Pregnancy and Endometriosis

Pregnancy is something that many women with endometriosis may have thought about or experienced, because endometriosis often first affects women when they are of childbearing age. There is evidence that having endometriosis may affect your fertility and suggests that endometriosis can lead to complications during pregnancy.1–4 However, being pregnant can improve the symptoms of endometriosis5 and is often a time of celebration and joy, in addition to the usual maternal concern for the health of your baby.

How do I participate?

Fill out the contact form to have a registry representative contact you with more information about this pregnancy registry

Call the registry's toll-free number
1-(833)-782-7241 and speak to a registry representative

Ask your healthcare provider to help you complete the contact form

Does pregnancy make endometriosis worse?

In many women, pregnancy does not make the symptoms of endometriosis worse.

In fact, some women find that their endometriosis symptoms improve during pregnancy.5 However, this improvement is often temporary, and the symptoms of endometriosis will likely come back after pregnancy or breastfeeding.5

In some cases, pain can worsen due to the extra pressure of the uterus on nerves or areas with existing endometrial tissue.6


If I have a baby girl, is she at risk of getting endometriosis?

There does not appear to be a clear reason why women develop endometriosis, but genetics are thought to play a role. Women with a first-degree relative with endometriosis do appear to be at greater risk of developing the condition.7 Your daughter may develop the disease as she matures, but hopefully by that time research will have led to a greater understanding of endometriosis.


How will endometriosis treatment affect my baby?

All pregnant women are advised to think carefully about any substances (e.g. foods, drinks, and medications) they put into their body. This is because some substances can move from the mother’s bloodstream directly to the baby’s bloodstream (through the placenta). It is unlikely that you will be receiving any treatment for endometriosis during your pregnancy, but this would be a decision between you and your doctor.

In many cases, when a woman receives a medication, the effect of that medication on the health of her baby is often not known. This is because pregnant women are often prohibited from participating in studies that test potential new medications. However, pregnancy registries are studies designed to potentially help healthcare providers learn more about medications and their effects on babies. The aim is to gather information that will help women and their healthcare providers make informed decisions in the future about their medication use before or during pregnancy.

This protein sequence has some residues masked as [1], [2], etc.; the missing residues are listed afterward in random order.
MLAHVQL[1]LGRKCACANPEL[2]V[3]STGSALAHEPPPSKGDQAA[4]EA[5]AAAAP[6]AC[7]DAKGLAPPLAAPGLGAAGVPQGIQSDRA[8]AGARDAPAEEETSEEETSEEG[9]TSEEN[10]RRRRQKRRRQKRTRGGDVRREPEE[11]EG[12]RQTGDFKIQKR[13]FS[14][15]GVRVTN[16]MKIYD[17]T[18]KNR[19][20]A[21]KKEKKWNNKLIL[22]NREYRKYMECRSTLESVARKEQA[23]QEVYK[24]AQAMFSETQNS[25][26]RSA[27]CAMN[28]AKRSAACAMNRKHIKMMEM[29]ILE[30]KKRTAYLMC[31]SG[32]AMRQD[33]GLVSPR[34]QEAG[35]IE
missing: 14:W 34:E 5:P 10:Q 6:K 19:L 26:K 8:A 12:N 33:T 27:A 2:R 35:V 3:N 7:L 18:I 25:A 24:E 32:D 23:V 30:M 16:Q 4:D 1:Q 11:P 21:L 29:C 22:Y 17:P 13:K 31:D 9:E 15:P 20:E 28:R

In some cases, women do not yet know that they are pregnant when taking medication. Sharing your pregnancy information with this registry could help provide information as to whether taking Orilissa® (elagolix) early in pregnancy could have an effect on the pregnancy or the health of the baby. It is not known at this time if Orilissa could harm your unborn baby. Orilissa is not approved for use in pregnancy, and women are advised to stop taking it immediately if they become pregnant.

Learn about the BLOOM Pregnancy Registry here.


Where can I go for help and advice?

Your own healthcare provider should be the first source of information for you about your pregnancy and endometriosis. In addition, there are endometriosis patient advocacy groups where you can seek information from people who may have experience with endometriosis and pregnancy. Your healthcare provider may be able to help you contact a group that is active in your local area.


For the latest important safety information, please refer to the full Prescribing Information and Medication Guide. This is not intended to replace discussions with your healthcare provider.


References

  1. Saraswat L, Ayansina DT, Cooper KG, et al. Pregnancy outcomes in women with endometriosis: a national record linkage study. BJOG. 2017;124:444–452. Available at https://obgyn.onlinelibrary.wiley.com/doi/full/10.1111/1471-0528.13920. Accessed 3 August 2020.
  2. Kronemyer B. Adverse effects of endometriosis on pregnancy. Contemp Ob Gyn. 2019;Dec 4. Available at https://www.contemporaryobgyn.net/view/adverse-effects-endometriosis-pregnancy. Accessed 3 August 2020.
  3. Schwartz B. Does endometriosis lead to increased risk of adverse pregnancy outcomes. Contemp Ob Gyn. 2019;Aug 22. Available at https://www.contemporaryobgyn.net/view/does-endometriosis-lead-increased-risk-adverse-pregnancy-outcomes. Accessed 3 August 2020.
  4. Prescott J, Farland LV, Tobias DK, et al. A prospective cohort study of endometriosis and subsequent risk of infertility. Hum Reprod. 2016;31:1475‒1482. Available at https://www.ncbi.nlm.nih.gov/pmc/articles/PMC4901880/. Accessed 3 August 2020.
  5. Medical News Today. What to know about endometriosis during pregnancy. https://www.medicalnewstoday.com/articles/322516#pregnancy-and-endometriosis-symptoms. Accessed 3 August 2020.
  6. Leeners B, Damaso F, Ochsenbein-Kölble N, et al. The effect of pregnancy on endometriosis-facts or fiction? Hum Reprod. 2018;24:290‒299. Available at https://academic.oup.com/humupd/article/24/3/290/4859612. Accessed 3 August 2020.
  7. Hansen K, Eyster K. Genetics and genomics of endometriosis. Clin Obstet Gynecol. 2010;53:403–412. Available at https://www.ncbi.nlm.nih.gov/pmc/articles/PMC4346178/. Accessed 3 August 2020.

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